• Netizen (1996–1997) - The first website to cover a presidential election, featuring daily writing from John Heileman and Jon Katz, edited by David Weir. Where politics, digital culture, and the high-tech industry intersect;
  • Net Soup (1995–1996) - Listservs and newsgroup postings.
  • Net Surf (1997) - Events of the Net industry.
  • Net Surf Central (1995–1996) - An interactive database of the cool Web sites of 1996
  • Packet (1997–1998) - Intelligence from the technological frontier, featuring Michael Schrage, Brooke Shelby Biggs, Simson Garfinkel
    Simson Garfinkel
    Simson L. Garfinkel is an Associate Professor at the Naval Postgraduate School in Monterey, California. Garfinkel is regarded as a leader in the fields of Digital forensics and Usable Security...

    , Steve Silberman, and Mark Frauenfelder
    Mark Frauenfelder
    Mark Frauenfelder is a blogger, illustrator, and journalist. He is editor-in-chief of MAKE magazine and co-editor of the collaborative weblog Boing Boing. Along with his wife, Carla Sinclair, he founded the bOING bOING print zine in 1988, where he acted as editor until the print version folded in...

  • Piazza (1994–1995) - the first communication forum within HotWired, including "Threads" (conferencing system) and "Club Wired" - (a live, Telnet-based chat system customized by Laura La Gassa - hosted by Will Kreth
    Will Kreth
    William E. "Will" Kreth was the first "official" employee of WIRED magazine, hired by its two founders in 1992. He currently resides in New York City....

    ,Susanna Camp, and David Hyman
  • Pop (1995–1996) - Movies, books, art, zines, and personalities, featuring John Alderman, Rob Levine, Ian Christe
    Ian Christe
    Ian Christe is an author, disc jockey and publisher. He attended The Clarkson School's Bridging Year and Indiana University....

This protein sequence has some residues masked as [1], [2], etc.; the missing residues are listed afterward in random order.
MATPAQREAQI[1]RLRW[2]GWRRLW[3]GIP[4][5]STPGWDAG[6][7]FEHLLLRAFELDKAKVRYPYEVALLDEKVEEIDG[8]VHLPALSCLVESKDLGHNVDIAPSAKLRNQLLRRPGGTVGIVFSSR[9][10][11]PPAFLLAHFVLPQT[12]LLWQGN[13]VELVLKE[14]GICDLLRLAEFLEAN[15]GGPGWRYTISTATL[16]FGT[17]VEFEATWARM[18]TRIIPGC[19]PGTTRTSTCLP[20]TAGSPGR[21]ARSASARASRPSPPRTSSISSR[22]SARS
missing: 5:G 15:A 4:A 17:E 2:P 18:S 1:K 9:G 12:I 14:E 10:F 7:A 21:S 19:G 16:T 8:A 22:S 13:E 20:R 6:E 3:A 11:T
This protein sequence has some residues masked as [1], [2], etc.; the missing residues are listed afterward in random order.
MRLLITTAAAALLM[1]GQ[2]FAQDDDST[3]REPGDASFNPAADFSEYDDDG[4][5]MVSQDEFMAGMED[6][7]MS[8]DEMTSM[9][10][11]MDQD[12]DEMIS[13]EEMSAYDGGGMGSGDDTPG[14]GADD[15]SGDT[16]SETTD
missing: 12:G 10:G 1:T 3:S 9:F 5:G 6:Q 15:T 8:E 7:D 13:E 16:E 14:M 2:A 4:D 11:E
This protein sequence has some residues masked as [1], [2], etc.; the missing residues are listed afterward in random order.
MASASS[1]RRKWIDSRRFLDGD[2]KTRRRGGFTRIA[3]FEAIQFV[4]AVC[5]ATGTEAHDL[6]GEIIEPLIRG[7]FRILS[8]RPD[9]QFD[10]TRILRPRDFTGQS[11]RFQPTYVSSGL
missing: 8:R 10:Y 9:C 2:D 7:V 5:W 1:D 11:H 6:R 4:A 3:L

, and Sarah Borruso.
  • Renaissance 2.0 (1994–1996) - HotWired's original art and literary channel, managed by Gary Wolf with illustrations by Sabine Messner
  • RGB Gallery - Electronic art collection
  • Signal (1994–1996) - What did e-commerce, e-politics, and e-culture look like in 1995?
  • Suck
    Suck.com was one of the earliest ad-supported content sites on the Internet. It featured daily editorial content on a wide variety of topics, including politics and pop-culture and was targeted at Generation X...

     (1995–2001) - Web and media commentary redefining the word 'sarcastic'
  • Synapse (1997–1998) - Colorful, interactive viewpoints on technology and culture, featuring Jon Katz
  • Talk.com (1996–1998) - Live chats and interviews
  • Test Patterns (1996) - What HotWired employees did in their spare time
  • The Rough Guide (1995—1998) - Online travel library in partnership with Rough Guides
  • Web 101 (1997–1999) - Your smart introduction to the Net.
  • Webmonkey
    Webmonkey is a popular online tutorial website composed of various articles on building webpages from backend to frontend. The site covers many aspects of developing on the web like programming, database, multimedia, and setting up web storefronts. The content presented is much like Wired magazine...

     (1996–2002) - Web programming tips and techniques
  • World Beat (1994–1995) - Travel

Wired Ventures' online division was acquired by Lycos, Inc.
Lycos, Inc. is a search engine and web portal established in 1994. Lycos also encompasses a network of email, webhosting, social networking, and entertainment websites.-Corporate history:...

 in 1999, a year after Condé Nast
Condé Nast Publications
Condé Nast, a division of Advance Publications, is a magazine publisher. In the U.S., it produces 18 consumer magazines, including Architectural Digest, Bon Appétit, GQ, The New Yorker, Vanity Fair, and Vogue, as well as four business-to-business publications, 27 websites, and more than 50 apps...

 acquired Wired Magazine. This essentially marked the end of Hotwired's presence on the Web as Lycos turned the site into an archive. In 2006, Lycos turned the domain into a pay-per-click advertising hub, seemingly marking the definitive end of Hotwired as an online magazine. However, in May 2008, Condé Nast acquired both Webmonkey and the Hotwired domain from Lycos, and Webmonkey was relaunched,

External links